Southeast Markets Continue to Lead in Home Price Gains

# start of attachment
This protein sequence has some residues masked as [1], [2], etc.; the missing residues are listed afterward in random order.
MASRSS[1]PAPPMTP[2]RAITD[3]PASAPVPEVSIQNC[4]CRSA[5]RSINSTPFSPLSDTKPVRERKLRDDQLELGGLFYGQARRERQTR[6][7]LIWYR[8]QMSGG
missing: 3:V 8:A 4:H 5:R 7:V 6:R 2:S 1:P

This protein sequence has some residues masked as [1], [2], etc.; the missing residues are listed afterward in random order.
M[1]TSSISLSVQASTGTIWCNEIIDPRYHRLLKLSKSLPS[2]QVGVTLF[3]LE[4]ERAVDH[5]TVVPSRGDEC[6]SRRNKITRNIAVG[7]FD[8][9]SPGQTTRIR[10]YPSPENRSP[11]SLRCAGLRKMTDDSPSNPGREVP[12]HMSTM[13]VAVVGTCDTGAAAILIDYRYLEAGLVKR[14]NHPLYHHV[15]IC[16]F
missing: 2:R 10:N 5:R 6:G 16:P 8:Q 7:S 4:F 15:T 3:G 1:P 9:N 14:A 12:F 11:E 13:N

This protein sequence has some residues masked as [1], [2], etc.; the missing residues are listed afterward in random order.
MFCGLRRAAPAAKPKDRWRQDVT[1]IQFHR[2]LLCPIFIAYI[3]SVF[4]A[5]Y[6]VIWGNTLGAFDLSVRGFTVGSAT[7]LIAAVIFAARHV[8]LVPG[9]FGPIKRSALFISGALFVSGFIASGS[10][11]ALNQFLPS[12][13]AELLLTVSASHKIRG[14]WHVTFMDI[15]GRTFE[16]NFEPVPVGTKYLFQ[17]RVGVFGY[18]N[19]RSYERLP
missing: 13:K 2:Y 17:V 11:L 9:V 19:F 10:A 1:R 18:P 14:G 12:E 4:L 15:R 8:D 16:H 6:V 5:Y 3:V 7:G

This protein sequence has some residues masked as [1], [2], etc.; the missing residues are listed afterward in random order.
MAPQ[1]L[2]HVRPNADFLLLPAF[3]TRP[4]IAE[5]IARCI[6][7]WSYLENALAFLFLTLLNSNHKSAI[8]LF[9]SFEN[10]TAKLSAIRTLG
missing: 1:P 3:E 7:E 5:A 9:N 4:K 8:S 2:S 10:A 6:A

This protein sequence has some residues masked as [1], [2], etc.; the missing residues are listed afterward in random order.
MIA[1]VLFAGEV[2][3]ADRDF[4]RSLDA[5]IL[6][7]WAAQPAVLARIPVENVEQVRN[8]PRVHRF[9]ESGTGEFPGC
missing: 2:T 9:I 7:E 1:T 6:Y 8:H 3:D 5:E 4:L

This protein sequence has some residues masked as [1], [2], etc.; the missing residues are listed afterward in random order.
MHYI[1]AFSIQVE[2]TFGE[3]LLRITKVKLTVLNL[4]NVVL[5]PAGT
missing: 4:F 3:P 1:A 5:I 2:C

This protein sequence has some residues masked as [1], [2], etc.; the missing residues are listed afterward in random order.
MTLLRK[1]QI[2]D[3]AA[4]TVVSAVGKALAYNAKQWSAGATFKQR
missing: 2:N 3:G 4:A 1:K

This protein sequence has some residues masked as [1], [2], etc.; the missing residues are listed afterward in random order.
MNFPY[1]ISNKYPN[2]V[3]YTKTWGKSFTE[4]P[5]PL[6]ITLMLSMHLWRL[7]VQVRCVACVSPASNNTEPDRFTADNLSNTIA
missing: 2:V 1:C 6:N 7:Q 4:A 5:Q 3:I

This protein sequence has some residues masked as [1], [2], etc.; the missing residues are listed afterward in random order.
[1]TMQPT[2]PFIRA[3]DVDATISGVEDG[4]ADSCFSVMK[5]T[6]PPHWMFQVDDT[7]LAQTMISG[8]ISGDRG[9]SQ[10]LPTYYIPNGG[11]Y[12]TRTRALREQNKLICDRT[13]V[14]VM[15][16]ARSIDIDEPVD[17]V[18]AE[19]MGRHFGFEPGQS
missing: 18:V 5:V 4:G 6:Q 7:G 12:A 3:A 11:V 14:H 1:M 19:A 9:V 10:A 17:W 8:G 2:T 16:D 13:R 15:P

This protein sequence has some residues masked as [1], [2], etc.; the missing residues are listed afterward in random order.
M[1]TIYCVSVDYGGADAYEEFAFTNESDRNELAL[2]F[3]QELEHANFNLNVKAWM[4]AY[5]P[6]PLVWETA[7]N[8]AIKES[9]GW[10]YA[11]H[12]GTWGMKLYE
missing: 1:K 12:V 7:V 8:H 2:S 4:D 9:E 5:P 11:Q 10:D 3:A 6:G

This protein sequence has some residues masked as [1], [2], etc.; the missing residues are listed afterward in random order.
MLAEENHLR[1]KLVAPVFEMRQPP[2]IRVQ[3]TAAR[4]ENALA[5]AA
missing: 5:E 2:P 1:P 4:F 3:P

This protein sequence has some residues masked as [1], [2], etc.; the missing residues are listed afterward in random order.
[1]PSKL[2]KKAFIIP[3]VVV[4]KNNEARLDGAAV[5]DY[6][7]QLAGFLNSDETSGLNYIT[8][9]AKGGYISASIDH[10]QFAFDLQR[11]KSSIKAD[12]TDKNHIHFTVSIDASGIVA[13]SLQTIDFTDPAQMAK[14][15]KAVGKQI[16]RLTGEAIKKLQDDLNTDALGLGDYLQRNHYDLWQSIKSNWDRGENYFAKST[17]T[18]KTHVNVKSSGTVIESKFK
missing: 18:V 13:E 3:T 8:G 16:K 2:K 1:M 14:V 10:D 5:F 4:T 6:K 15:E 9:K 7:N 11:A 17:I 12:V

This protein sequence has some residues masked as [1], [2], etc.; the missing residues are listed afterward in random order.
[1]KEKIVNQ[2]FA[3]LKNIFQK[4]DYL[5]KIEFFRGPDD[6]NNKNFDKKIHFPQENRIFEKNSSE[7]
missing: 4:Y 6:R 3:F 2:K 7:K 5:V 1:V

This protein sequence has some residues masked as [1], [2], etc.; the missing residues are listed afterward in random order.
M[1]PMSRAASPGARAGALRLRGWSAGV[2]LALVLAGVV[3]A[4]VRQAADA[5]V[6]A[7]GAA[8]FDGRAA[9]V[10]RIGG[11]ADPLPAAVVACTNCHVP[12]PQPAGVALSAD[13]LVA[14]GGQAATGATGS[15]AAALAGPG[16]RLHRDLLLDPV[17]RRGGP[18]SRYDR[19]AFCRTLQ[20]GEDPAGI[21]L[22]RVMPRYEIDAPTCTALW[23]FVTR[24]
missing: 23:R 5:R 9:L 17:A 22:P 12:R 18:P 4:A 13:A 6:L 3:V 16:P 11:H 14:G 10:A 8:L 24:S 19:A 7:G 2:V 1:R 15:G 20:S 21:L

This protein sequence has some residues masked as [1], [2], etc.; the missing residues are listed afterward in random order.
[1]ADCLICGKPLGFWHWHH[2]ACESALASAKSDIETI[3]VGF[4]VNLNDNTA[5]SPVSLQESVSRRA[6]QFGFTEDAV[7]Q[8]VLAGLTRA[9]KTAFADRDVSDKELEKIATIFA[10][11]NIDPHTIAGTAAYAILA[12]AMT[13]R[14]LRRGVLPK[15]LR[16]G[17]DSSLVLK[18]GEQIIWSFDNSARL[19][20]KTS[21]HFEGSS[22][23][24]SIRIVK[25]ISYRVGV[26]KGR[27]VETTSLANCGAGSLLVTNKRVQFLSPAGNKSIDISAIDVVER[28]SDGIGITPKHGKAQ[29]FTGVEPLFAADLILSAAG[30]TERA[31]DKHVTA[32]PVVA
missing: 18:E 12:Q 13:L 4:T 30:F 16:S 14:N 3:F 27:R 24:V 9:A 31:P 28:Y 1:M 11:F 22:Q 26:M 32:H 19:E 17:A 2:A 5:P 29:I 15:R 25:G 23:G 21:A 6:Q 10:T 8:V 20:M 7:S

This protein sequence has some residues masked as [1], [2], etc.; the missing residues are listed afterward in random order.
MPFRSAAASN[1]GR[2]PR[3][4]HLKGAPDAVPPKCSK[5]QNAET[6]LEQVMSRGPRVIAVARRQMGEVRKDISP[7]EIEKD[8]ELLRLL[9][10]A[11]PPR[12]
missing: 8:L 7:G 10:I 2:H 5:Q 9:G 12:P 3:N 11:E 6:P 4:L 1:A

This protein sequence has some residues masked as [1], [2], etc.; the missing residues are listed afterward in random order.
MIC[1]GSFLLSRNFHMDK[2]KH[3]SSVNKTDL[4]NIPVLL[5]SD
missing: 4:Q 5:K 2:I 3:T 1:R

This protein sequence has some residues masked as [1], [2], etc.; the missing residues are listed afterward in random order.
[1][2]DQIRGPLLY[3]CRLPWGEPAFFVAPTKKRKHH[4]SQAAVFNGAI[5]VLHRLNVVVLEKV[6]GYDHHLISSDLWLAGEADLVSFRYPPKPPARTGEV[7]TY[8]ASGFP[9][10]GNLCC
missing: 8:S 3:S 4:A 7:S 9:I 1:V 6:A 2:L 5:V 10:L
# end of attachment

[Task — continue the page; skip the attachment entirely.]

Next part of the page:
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Single-family home price increases are continuing a cooling trend, reflecting falling housing demand amid rising mortgage rates. The annual rate of acceleration has slowed over the past eight months and is now at the lowest level since August 2020. Still, home prices continue to increase at a robust clip on a year-over-year basis. Home prices fell 0.8% from November to December, according to the S&P CoreLogic Case-Shiller U.S. National Home Price Index, which measures average home prices across the nation. That was the sixth straight month-over-month decline. On an annual basis, home prices were still up 5.8% in December, though down from the 7.6% annual jump in November and well below the all-time highs of 20.8% seen last March and April. This pattern of deceleration was apparent at a regional level. The S&P CoreLogic Case-Shiller 20-City Composite Index posted a 4.6% annual gain in December, down from 6.8% the previous month. All 20 cities in the index reported price declines in December 2022 compared to November 2022. Some of the deepest month-to-month declines occurred in the West region of the country, with the steepest declines occurring in Phoenix (-1.9%), Portland (-1.9%), Las Vegas (-1.8%), San Francisco (-1.8%) and Seattle (-1.8%). On an annual basis, San Francisco (-4.2%) and Seattle (-1.8%) were the only areas that recorded a year-over-year decline in prices. The Southeast region, on the other hand, posted some of the nation’s biggest annual hikes, led by Miami (15.9%), Tampa (13.9%) and Atlanta (10.4%).